The potential business owner may discover that • they are very nervous with customers; • they like dealing with people; • producing the good or service takes longer or less time than predicted; • the projected costs associated with producing the good or service are grossly over or under the actual costs; • providing the offering is more difficult than initially thought; or • they can’t get anyone to buy the product or service. • To attract a customer or two, some sales calls may have to be made, or a flyer could be designed and sent out. This is also an excellent time to test the effectiveness of these marketing methods.
Creating a mini business plan or Business Model Canvas (pg 49-56) • A typical Executive Summary would include: • a brief overview of the business, including a description of the product or service; • a rationale for why the entrepreneur is going into business; • who the customers are, identifying: • highlights of financial results, such as expected annual sales and profits, how much money is needed to start the business, and what any borrowed money will be spent on; • a brief statement that communicates why the business will succeed; • reference to parts of the business plan that support the claims of success (e.g. letters from interested customers, survey results, key findings on the competition).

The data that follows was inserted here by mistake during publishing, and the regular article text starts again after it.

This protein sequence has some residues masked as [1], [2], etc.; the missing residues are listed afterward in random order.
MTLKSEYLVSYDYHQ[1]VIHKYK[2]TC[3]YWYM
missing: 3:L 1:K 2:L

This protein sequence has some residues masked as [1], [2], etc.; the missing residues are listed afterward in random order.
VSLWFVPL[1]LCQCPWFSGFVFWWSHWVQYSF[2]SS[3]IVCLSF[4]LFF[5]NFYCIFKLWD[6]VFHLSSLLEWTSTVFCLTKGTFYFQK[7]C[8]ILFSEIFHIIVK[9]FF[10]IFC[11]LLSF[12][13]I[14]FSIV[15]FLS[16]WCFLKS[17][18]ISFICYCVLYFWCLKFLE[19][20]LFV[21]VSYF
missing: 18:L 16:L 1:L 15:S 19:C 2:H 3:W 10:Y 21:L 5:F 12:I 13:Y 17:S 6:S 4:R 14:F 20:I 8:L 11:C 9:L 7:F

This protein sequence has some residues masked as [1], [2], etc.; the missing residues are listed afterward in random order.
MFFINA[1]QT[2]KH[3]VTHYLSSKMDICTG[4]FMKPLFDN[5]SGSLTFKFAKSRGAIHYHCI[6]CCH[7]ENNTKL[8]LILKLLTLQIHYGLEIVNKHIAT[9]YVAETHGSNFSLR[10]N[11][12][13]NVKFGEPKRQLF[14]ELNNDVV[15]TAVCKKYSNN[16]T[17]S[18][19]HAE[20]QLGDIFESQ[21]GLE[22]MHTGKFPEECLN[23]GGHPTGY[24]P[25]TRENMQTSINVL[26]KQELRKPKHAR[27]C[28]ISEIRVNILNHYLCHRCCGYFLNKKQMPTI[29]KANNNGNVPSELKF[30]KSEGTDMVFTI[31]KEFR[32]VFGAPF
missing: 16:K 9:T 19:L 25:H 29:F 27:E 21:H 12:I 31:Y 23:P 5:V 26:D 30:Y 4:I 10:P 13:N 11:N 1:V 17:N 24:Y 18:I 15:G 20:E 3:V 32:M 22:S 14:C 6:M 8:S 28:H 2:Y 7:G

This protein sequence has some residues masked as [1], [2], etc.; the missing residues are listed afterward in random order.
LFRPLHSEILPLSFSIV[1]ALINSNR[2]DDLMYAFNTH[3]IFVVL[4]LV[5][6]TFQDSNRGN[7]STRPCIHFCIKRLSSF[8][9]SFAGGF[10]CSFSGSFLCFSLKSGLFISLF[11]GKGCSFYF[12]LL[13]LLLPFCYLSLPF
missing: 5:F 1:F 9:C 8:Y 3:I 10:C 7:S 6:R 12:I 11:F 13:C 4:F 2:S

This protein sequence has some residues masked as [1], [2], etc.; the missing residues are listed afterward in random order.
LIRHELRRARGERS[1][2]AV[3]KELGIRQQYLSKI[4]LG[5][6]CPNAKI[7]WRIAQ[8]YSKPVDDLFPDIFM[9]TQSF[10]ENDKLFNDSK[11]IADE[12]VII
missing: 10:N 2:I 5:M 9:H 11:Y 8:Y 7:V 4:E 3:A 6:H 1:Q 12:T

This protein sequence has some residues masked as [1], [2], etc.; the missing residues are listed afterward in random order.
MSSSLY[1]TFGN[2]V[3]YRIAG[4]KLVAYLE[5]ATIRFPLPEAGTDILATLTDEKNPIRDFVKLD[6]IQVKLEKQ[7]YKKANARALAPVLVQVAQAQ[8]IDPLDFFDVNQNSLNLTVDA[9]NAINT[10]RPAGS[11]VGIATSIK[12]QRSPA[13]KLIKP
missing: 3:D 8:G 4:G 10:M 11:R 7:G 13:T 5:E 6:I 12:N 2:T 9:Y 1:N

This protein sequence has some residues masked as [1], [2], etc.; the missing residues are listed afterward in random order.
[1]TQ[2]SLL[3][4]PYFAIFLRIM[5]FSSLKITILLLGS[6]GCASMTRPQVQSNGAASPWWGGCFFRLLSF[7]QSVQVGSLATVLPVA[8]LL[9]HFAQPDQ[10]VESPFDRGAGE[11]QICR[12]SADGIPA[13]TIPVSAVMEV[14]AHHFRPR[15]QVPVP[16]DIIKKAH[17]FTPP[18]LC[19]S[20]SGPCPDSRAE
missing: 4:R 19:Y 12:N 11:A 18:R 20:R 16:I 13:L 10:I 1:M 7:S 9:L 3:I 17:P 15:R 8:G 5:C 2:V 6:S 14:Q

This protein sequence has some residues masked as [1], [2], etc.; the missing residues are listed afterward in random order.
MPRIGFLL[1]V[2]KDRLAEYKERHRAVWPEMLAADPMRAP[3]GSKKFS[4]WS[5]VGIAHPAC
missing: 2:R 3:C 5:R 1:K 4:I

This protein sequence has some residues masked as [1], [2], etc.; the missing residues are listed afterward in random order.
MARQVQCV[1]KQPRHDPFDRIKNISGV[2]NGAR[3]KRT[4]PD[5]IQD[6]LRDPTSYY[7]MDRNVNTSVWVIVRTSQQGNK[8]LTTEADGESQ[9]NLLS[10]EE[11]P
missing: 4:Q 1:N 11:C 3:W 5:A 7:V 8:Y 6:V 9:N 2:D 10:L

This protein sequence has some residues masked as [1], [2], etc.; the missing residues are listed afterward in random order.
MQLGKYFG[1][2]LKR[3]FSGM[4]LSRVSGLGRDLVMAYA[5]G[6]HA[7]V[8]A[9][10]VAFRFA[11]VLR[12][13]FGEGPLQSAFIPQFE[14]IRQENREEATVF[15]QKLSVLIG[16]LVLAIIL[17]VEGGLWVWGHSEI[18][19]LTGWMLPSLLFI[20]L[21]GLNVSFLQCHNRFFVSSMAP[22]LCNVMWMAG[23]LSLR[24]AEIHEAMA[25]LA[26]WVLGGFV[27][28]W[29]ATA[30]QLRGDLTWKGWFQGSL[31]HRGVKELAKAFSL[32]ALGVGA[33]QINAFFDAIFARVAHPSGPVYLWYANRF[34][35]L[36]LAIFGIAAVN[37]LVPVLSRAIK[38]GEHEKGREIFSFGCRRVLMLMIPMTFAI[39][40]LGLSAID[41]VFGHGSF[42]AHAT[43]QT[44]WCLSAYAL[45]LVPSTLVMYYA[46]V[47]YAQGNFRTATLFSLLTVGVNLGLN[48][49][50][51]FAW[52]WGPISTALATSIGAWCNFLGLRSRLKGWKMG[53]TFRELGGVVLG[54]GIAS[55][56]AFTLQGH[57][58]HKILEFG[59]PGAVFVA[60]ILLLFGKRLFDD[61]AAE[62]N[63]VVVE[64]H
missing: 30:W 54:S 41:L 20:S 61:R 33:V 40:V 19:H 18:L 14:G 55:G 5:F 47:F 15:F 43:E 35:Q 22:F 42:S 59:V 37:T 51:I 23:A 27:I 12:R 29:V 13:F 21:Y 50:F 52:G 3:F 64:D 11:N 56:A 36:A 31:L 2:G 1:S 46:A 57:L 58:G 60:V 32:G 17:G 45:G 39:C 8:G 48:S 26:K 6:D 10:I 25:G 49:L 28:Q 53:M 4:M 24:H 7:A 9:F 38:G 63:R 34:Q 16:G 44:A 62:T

Legal Structure (pg 57-60) • Sole Proprietorship • simplest way to set up business • low start-up • Unlimited liability • Partnership • Entrepreneur and one or more people own the business • Should have in writing the partnership arrangement • Profit sharing • Broader management base • Unlimited liability • Corporation or Limited Co. • Legal entity distinct from its members • Can be sued, go in debt shares transferred • Lowest tax rates • Closely regulated • Difficult to set up with high costs
It’s ok to say “No” • Remember: ‘no’ is a good answer to reach as early as possible, if the business concept doesn’t turn out to be feasible, the potential business owner isn’t as committed as they need to be, or you feel that this is too much for your family or agency to take on.